Health care-associated infections (HAIs) are a costly issue facing many hospitals across the nation. HAIs are infections that patients acquire during the course of receiving treatment for unrelated conditions. Healthcare-associated infections can be devastating, and at times, fatal. With approximately 300,000 occurrences each year, surgical site infections (SSIs) are the second most prevalent HAI in the United States, preceded only by urinary tract infections. At a cost of approximately $10 billion annually, this high incidence of SSIs significantly impacts the U.S Healthcare System, as well as the bottom line of individual hospitals.1
As a supplement to the Deficit Reduction Act of 2005, which called for payment provisions for certain hospital-acquired conditions (HACs), Centers for Medicare and Medicaid Services (CMS) published the Inpatient Prospective Payment System (IPPS) Fiscal Year (FY) 2011 Final Rule. The Final Rule discusses the HAC categories that will not be reimbursed, if not present on patient admission. Specifically, surgical site infections following coronary artery bypass graft, various orthopedic procedures, as well as bariatric surgeries, will not be reimbursed. Consequently, hospitals are highly motivated to implement protocols and procedures to minimize the risk of SSIs.3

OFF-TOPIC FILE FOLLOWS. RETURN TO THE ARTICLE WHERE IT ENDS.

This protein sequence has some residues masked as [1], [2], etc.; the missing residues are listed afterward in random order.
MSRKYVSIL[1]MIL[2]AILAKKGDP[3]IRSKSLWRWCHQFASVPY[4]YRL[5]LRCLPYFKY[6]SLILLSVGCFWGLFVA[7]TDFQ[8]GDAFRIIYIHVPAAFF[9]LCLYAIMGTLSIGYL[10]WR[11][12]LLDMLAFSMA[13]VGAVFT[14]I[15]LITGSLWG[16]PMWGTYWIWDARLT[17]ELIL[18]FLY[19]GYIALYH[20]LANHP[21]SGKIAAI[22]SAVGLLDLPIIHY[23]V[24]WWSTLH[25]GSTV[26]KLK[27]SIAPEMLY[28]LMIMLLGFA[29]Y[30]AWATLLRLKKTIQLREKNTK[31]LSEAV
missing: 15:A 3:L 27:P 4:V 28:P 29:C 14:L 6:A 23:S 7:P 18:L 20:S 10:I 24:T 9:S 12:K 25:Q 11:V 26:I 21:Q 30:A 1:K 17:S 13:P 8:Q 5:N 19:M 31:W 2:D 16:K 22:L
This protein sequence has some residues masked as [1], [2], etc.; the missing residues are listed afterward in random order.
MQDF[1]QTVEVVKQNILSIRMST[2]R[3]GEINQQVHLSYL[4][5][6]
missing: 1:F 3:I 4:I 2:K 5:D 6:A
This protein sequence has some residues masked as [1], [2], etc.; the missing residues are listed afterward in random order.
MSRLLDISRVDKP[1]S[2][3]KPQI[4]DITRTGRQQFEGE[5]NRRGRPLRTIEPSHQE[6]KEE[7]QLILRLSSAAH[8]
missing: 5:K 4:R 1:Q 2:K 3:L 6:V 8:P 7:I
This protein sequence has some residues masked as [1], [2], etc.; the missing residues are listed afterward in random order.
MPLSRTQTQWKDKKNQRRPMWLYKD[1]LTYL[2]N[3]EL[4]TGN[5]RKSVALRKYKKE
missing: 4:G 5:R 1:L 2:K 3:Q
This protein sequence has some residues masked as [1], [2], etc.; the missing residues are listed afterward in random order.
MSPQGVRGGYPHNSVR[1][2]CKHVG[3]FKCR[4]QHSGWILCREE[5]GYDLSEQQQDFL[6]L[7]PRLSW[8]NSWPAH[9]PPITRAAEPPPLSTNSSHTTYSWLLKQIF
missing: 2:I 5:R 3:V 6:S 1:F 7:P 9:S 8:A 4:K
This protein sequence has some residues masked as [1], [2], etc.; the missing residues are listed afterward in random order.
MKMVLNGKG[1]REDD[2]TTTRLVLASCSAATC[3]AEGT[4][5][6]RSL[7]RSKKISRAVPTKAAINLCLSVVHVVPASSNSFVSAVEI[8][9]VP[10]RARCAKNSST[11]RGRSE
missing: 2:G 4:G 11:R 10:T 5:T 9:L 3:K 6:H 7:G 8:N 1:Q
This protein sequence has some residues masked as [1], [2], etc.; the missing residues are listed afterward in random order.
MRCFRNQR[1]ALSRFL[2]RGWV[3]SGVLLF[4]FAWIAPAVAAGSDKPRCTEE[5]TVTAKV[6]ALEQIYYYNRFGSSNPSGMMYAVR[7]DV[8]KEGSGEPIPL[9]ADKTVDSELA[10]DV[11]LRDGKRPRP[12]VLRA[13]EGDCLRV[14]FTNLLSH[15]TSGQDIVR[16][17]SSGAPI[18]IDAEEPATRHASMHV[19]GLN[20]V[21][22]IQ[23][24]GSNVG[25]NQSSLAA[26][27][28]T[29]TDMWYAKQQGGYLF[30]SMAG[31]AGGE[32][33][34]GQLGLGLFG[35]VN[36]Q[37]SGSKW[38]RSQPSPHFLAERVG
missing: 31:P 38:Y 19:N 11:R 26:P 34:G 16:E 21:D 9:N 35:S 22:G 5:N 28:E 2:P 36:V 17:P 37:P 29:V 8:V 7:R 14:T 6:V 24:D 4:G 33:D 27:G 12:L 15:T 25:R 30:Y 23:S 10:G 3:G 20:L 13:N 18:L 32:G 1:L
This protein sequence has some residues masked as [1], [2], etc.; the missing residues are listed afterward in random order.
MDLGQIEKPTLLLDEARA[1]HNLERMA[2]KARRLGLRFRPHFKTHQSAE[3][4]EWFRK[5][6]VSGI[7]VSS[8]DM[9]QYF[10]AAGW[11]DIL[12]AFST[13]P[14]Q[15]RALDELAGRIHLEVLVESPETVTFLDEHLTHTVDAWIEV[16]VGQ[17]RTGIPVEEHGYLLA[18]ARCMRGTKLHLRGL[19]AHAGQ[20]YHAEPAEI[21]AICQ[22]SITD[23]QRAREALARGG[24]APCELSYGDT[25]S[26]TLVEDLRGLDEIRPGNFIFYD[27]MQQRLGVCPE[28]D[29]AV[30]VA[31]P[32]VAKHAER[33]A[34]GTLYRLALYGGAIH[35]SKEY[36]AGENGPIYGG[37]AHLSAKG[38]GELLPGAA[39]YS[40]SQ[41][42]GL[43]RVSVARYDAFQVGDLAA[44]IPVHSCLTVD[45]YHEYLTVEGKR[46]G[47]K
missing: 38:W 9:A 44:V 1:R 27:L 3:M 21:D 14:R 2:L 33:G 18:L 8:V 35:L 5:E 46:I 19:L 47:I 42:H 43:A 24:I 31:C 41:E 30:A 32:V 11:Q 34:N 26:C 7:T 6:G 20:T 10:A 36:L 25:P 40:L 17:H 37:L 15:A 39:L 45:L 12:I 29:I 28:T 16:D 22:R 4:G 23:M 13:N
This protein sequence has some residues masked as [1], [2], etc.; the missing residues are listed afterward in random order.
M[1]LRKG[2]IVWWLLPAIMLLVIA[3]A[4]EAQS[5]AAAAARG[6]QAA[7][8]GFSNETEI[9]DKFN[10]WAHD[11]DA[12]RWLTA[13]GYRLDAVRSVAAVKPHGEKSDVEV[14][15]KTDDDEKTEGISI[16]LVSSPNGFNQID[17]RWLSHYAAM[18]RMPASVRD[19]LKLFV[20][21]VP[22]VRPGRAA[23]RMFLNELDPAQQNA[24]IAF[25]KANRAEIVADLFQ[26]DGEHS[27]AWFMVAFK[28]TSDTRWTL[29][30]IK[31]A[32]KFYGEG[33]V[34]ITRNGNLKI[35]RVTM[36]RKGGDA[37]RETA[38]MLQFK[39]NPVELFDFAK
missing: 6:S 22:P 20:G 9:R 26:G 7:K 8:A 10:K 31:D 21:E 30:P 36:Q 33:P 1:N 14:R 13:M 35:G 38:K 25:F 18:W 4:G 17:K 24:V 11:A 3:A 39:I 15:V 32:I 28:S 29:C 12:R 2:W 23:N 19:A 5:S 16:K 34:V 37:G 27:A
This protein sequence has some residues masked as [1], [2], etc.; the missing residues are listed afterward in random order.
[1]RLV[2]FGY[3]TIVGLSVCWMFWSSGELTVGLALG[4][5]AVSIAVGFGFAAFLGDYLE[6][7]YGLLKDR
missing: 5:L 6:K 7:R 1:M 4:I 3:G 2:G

The Center for Disease Control (CDC) has identified a few key causes of surgical site infections.
Pre/intra-operative risks include the decreased effectiveness of antibiotic prophylaxis due to the colonization and proliferation of resistant organisms, such as Methicillin-Resistant Staphylococcus Aureus (MRSA). According to the Association for Professionals in Infection Control and Epidemiology, Inc. (APIC), in 2007 MRSA accounted for 50-70% of healthcare acquired staph infections. In recent years, the prevalence of MRSA has become an increasing problem within both healthcare facilities, as well as the community. APIC is concerned with the severity of healthcare-acquired MRSA, as it is less susceptible to antimicrobials, which can result in life-threatening health issues, such as SSIs.4